Page last updated at 14:22 GMT, Monday, 14 December 2009

Health board plan to reduce nursing staff levels

Nurse with syringe
NHS GGC is unable to say yet how many nursing posts will go

Scotland's largest health board plans to reduce its nursing staff over the next five years in a bid to save £12m.

NHS Greater Glasgow and Clyde (GGC) said the cut would be achieved through "natural wastage and staff retirement".

It is not yet able to clarify how many posts will be lost from registered nursing and nursing support staff.

NHS GGC said the changes would see unqualified support staff trained to take on some lower-level duties currently carried out by nursing staff.

The health board's nurse director, Rosslyn Crocket, told BBC Radio Scotland that the new staffing arrangements would be made in the context of changes to patient care.

She said 70% of patients who needed "elective surgery" were now attending hospital as a day patient.

"Previously, patients would have come in and stayed overnight for two or three days, so, because we've had that change that means we need less nurses in the wards to cover 24-hours-a-day."

We know that health boards across Scotland are facing difficult times because of the recession, but quality patient care and frontline services must not be sacrificed for the sake of balancing the books
Anne Thomson
Royal College of Nursing

Ms Crocket said it was important to "reassure the public" that the proposed changes would not adversely affect patient care.

She said there would be no cut in the number of staff in wards - only a small change in the "kind of staff" employed.

"What we're planning is working towards having an all-trained staff within the ward," she said.

"That means all the registered nurses going through the universities and it also means all the support staff for the nurses will go through a form of training."

Ms Crocket said this would be a "competency-based training" that would allow support staff to undertake some low-level duties currently done by registered nurses.

'Difficult times'

She stressed that qualified nurses would still "undertake the complex care" required by patients.

The Royal College of Nursing (RCN) said it was "firmly opposed to the plan" which could risk patient safety.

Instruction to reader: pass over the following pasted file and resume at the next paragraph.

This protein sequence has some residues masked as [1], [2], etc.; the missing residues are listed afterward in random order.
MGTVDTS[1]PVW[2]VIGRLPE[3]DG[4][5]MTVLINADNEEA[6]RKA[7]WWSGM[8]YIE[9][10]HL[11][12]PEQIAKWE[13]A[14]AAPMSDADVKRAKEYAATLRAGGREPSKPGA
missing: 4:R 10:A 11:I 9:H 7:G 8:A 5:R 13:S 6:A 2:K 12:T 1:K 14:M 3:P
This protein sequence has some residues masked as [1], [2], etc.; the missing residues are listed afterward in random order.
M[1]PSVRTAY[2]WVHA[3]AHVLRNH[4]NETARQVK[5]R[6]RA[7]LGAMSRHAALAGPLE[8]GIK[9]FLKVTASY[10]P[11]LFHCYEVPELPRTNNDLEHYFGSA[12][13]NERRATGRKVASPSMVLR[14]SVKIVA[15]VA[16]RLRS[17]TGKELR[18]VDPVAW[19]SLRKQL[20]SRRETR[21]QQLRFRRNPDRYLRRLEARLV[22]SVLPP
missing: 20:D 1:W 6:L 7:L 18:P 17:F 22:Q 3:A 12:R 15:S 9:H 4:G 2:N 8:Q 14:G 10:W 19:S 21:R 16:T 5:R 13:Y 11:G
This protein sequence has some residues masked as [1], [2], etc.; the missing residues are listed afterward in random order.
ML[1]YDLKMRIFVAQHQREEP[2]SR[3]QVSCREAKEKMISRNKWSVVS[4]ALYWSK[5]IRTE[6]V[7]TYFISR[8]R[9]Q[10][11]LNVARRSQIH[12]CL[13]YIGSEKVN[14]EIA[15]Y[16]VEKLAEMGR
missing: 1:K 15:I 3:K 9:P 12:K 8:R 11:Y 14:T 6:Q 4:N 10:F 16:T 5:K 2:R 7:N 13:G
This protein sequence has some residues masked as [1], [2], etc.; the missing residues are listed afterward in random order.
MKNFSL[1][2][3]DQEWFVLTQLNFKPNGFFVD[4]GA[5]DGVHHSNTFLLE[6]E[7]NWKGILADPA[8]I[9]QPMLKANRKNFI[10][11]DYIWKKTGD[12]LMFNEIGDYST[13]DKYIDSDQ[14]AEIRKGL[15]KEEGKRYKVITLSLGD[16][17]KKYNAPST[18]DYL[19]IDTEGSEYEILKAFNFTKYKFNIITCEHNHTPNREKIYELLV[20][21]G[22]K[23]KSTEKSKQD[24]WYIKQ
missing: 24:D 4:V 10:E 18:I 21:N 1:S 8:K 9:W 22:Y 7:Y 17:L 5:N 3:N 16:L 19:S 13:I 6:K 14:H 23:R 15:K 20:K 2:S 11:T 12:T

RCN Scotland officer Anne Thomson said: "RCN Scotland would be extremely concerned about any reduction in the number of registered nurses, and we have met with the board and other unions to discuss their proposals.

"We know that health boards across Scotland are facing difficult times because of the recession, but quality patient care and frontline services must not be sacrificed for the sake of balancing the books.

The reality is that the NHS budget is rising next year in real terms to a record £11.347bn - even as Scotland's overall budget is falling in real terms because of Westminster cuts
Scottish government spokesman

"While nursing assistants are extremely important in supporting registered nurses to deliver safe patient care, using them to substitute large numbers of registered nurses could put patients at risk."

Scottish Labour's health spokeswoman, Jackie Baillie, said the funding situation at NHS GGC was down to "SNP cuts".

"The SNP government made a deliberate choice to give the NHS its worst financial settlement since devolution. Now we are seeing the consequences," she said.

"It is simply unacceptable that Scotland's biggest health board should be forced to consider denying patients new treatments or making staff redundant to balance the books. This will inevitably have an impact on frontline patient care."

A spokesman for the Scottish government denied that accusation and said ministers had prioritised health care.

"The reality is that the NHS budget is rising next year in real terms to a record £11.347bn - even as Scotland's overall budget is falling in real terms because of Westminster cuts.

"As a government, we have prioritised and protected health in our draft budget for 2010/11, in the toughest financial circumstances since devolution, precisely because of the top priority we attach to Scotland's NHS."



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